Back in 2018, we talked about a lot of changes happening in "the network" due to changes in application architectures and digital transformation. The inability to scale mostly manual-processes to keep up with growing demand was—and continues to be—a key driver for automation across IT. These mostly manual processes also exist outside IT. Indeed, most businesses have traditionally operated with largely manual processes augmented by applications.
That is changing as demand continues to exert pressure on business to offer digital equivalents to everything from IT to customer service. For many, that change is accelerating due to circumstances wrought by COVID and the resulting shift in consumer preferences toward digital interfaces.
The first phase of digital transformation was dominated by automation. Most of that automation was focused on a single task. This is true whether we view automation through the lens of NetOps or the business. In the network, automation was focused on tasks like:
On the business side, there were similar, task-oriented automation efforts happening:
These are helpful, and certainly necessary, steps to forward progress on the digital transformation journey. But that journey doesn't end once we've automated a single task. There's more to do than automate individual steps in what is a much larger process.
It's the automation of process—orchestration—that is the focus of the second phase of digital transformation. It's recognizing that configuring a new VLAN, launching a new virtual machine, and adding a new rule to the firewall are all part of a workflow that, when automated, becomes a digital workflow. If you look at a mature CI/CD pipeline operated by a well-oiled DevOps machine, you'll note that "continuous" is not just a descriptive term, it's a reality. The pipeline is a fully integrated process that executes individually automated tasks and produces a "ready to deliver to production" application. It is an early, successful example of a digital workflow.
On the business side, we see increasing automation of processes that approximate a digital workflow. That might be creating an account, submitting an order, and processing a payment as part of a larger workflow that, when automated, becomes a digital workflow. When we talk about this from a customer-facing perspective, we call it a customer (or digital) experience, but it's the same underlying concept.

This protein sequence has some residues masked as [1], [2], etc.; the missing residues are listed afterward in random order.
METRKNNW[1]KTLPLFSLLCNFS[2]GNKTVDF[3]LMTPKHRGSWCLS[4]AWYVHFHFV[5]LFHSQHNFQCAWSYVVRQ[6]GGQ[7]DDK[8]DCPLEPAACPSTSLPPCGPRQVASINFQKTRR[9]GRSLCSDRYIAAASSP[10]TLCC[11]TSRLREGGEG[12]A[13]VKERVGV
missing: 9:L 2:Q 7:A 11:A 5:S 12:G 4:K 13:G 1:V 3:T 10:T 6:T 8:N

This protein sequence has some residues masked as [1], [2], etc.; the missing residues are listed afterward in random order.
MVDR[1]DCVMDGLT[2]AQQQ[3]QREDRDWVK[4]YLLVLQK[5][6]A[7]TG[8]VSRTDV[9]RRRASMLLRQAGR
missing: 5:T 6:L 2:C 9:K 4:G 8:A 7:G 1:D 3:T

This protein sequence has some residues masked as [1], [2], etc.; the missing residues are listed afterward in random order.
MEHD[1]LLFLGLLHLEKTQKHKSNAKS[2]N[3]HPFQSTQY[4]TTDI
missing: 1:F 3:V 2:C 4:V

All functions within business—from marketing to IT, from finance to customer service—are engaged in this process as organizations recognize the advantages of automating processes, i.e. creating digital workflows. An IDC automation survey found that 69% of respondents are already using—or looking to use—workflow automation software. Digital workflows are automating IT ticketing processes, enhancing self-service, guided troubleshooting for customer products, and streamlining internal processes that govern everyday business concerns. These workflows involve multiple applications, often crossing corporate and cloud boundaries alike. Operating, monitoring, and securing these workflows will require new capabilities and a great deal of data.
The transformation from discrete, disconnected tasks to a holistic digital workflow doesn't happen overnight. An entire category of solutions is cropping up and providing services that accelerate the integrations required, but it takes time to implement.
From our research, we see the enterprises today in all three phases of digital transformation. While most are focused on phase one automation, more than a third are already expanding their digital capabilities in phase two. We expect to see a steady shift as organizations accelerate transformation efforts.
The focus on digitizing of workflows in phase two will ultimately offer business a path forward to the third phase of digital transformation, where data-driven services will generate actionable insights that improve efficiency, reduce process friction, and increase both productivity and profits.